This specification defines the KeyPurposeId id-kp-documentSigning.

   As described in [RFC5280], If the Extended Key Usage extension is
   present, then the certificate MUST only be used for one of the
   purposes indicated.  [RFC5280] also describes that If multiple key
   purposes are indicated the application need not recognize all
   purposes indicated, as long as the intended purpose is present.

   Document Signing applications MAY require that the Extended Key Usage
   extension be present and that a id-kp-documentSigning be indicated in
   order for the certificate to be acceptable to that Document Signing
   application.

   The term "Document Signing" in this document refers to digitally
   signing contents that are consumed by people.  To be more precise,
   contents are intended to be shown to a person with printable or
   displayable form by means of services or software, rather than
   processed by machines.

3.1.  Including the Extended Key Purpose for Document Signing in
      Certificates

   [RFC5280] specifies the EKU X.509 certificate extension for use on
   the Internet.  The extension indicates one or more purposes for which
   the certified public key is valid.  The EKU extension can be used in
   conjunction with the key usage extension, which indicates the set of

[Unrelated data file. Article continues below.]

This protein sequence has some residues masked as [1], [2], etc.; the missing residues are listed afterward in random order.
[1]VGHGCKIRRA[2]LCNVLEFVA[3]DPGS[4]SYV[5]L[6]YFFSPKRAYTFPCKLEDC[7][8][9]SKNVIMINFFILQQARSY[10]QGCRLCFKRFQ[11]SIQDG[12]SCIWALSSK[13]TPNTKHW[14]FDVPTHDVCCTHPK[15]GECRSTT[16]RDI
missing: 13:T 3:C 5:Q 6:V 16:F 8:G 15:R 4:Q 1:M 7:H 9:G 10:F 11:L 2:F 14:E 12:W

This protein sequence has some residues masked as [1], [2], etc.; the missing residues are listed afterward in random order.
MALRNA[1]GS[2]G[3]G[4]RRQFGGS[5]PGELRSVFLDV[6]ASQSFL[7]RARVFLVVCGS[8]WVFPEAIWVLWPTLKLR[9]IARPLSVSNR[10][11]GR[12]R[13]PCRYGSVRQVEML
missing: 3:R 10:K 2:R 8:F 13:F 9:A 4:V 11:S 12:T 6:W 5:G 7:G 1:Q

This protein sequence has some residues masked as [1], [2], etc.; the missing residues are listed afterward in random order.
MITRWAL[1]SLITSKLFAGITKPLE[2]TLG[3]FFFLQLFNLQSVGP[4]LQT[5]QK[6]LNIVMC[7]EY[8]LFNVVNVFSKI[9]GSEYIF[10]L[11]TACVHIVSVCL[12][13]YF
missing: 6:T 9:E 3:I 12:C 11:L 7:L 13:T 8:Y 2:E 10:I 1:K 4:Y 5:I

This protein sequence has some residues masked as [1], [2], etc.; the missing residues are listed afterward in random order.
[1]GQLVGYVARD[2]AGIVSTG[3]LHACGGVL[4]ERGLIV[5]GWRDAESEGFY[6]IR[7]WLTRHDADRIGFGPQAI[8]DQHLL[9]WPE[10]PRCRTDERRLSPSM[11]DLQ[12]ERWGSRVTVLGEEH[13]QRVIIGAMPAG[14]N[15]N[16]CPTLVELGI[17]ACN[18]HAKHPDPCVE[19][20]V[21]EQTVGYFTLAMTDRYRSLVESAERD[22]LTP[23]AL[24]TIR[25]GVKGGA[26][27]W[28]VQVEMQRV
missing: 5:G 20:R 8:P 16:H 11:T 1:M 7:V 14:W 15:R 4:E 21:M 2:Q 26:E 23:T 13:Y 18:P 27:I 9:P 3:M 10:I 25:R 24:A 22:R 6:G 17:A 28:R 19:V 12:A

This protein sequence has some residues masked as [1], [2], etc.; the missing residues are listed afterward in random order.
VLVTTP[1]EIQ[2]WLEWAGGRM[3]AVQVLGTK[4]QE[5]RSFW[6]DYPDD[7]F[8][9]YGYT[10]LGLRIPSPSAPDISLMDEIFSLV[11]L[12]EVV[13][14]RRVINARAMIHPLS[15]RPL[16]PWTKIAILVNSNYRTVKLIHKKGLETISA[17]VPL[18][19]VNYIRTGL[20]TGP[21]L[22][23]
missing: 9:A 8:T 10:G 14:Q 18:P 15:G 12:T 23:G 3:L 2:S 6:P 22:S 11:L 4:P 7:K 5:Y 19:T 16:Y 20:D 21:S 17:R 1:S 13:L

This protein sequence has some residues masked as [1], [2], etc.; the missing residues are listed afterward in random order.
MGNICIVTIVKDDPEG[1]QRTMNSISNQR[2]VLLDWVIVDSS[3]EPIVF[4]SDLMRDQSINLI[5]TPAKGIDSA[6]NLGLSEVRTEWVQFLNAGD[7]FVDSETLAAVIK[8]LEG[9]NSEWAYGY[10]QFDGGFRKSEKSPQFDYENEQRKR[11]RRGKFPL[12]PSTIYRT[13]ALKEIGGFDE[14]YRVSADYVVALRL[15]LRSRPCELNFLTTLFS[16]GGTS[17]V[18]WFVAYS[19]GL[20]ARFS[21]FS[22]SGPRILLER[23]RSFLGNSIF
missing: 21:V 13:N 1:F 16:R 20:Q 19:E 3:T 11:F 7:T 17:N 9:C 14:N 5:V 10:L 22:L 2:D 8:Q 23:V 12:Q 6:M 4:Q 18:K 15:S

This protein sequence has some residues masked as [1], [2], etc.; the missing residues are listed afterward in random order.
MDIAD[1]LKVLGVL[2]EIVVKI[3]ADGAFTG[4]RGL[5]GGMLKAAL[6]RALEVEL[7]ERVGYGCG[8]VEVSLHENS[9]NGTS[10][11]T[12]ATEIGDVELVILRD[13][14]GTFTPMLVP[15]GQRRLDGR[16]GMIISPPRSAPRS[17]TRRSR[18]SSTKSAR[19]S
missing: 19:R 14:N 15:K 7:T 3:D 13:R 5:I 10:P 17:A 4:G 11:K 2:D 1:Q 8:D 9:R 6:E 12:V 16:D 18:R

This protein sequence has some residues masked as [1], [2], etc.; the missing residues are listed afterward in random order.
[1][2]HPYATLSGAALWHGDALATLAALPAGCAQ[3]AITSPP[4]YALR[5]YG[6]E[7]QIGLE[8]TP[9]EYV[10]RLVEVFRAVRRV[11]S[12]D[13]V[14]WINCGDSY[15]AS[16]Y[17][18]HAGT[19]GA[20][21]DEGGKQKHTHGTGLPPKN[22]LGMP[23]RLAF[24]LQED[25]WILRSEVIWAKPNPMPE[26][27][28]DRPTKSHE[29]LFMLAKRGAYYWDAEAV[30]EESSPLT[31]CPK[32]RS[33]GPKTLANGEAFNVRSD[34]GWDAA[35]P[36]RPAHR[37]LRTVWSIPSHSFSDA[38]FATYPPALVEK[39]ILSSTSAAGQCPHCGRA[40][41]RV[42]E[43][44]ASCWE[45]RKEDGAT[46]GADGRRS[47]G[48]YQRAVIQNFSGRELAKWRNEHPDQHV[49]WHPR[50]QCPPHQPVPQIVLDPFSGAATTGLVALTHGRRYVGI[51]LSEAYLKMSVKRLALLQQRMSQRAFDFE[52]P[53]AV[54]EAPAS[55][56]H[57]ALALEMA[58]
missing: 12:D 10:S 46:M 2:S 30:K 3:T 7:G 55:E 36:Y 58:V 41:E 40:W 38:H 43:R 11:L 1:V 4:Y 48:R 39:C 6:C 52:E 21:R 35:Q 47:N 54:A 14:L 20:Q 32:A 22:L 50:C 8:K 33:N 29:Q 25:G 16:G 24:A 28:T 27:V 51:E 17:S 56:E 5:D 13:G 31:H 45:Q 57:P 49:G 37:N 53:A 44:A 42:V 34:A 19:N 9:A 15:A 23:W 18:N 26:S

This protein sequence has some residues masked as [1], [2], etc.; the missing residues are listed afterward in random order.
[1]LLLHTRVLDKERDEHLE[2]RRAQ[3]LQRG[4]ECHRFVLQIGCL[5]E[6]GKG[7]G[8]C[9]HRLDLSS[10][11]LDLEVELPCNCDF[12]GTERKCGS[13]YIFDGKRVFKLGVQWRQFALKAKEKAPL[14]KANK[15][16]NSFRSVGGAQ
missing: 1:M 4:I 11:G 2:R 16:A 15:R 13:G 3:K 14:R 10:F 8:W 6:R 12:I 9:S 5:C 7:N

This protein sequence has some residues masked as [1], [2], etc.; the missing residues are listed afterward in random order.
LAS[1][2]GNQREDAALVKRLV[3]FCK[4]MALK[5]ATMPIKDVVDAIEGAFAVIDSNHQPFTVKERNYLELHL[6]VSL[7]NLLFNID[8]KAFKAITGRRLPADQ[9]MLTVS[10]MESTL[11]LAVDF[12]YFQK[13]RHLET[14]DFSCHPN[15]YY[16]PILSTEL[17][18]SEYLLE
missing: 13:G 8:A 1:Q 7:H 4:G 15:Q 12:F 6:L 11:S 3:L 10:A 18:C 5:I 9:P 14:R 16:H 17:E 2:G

basic cryptographic operations for which the certified key may be
   used.

   The EKU extension syntax is repeated here for convenience:

     ExtKeyUsageSyntax  ::=  SEQUENCE SIZE (1..MAX) OF KeyPurposeId
     KeyPurposeId  ::=  OBJECT IDENTIFIER

   This specification defines the KeyPurposeId id-kp-documentSigning.
   Inclusion of this KeyPurposeId in a certificate indicates that the
   public key encoded in the certificate has been certified to be used
   for cryptographic operations on contents that are consumed by people.

     id-kp  OBJECT IDENTIFIER  ::=
         { iso(1) identified-organization(3) dod(6) internet(1)
           security(5) mechanisms(5) pkix(7) 3 }
     id-kp-documentSigning  OBJECT IDENTIFIER  ::=  { id-kp XX }






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4.  Using the Extended Key Purpose for Document Signing in a Certificate

   [RFC8358] specifies the conventions for digital signatures on
   Internet-Drafts.  This is one of the intended use cases for the
   general document signing key purpose described in this document.
   [RFC8358] uses CMS to digitally sign a wide array of files such as
   ASCII, PDF, EPUB, HTML etc.  Currently, there are no specification
   regarding key purposes for certificates signing those files except
   those which are defined by the software vendor.

   The signed contents of Internet-Drafts are primarily intended to be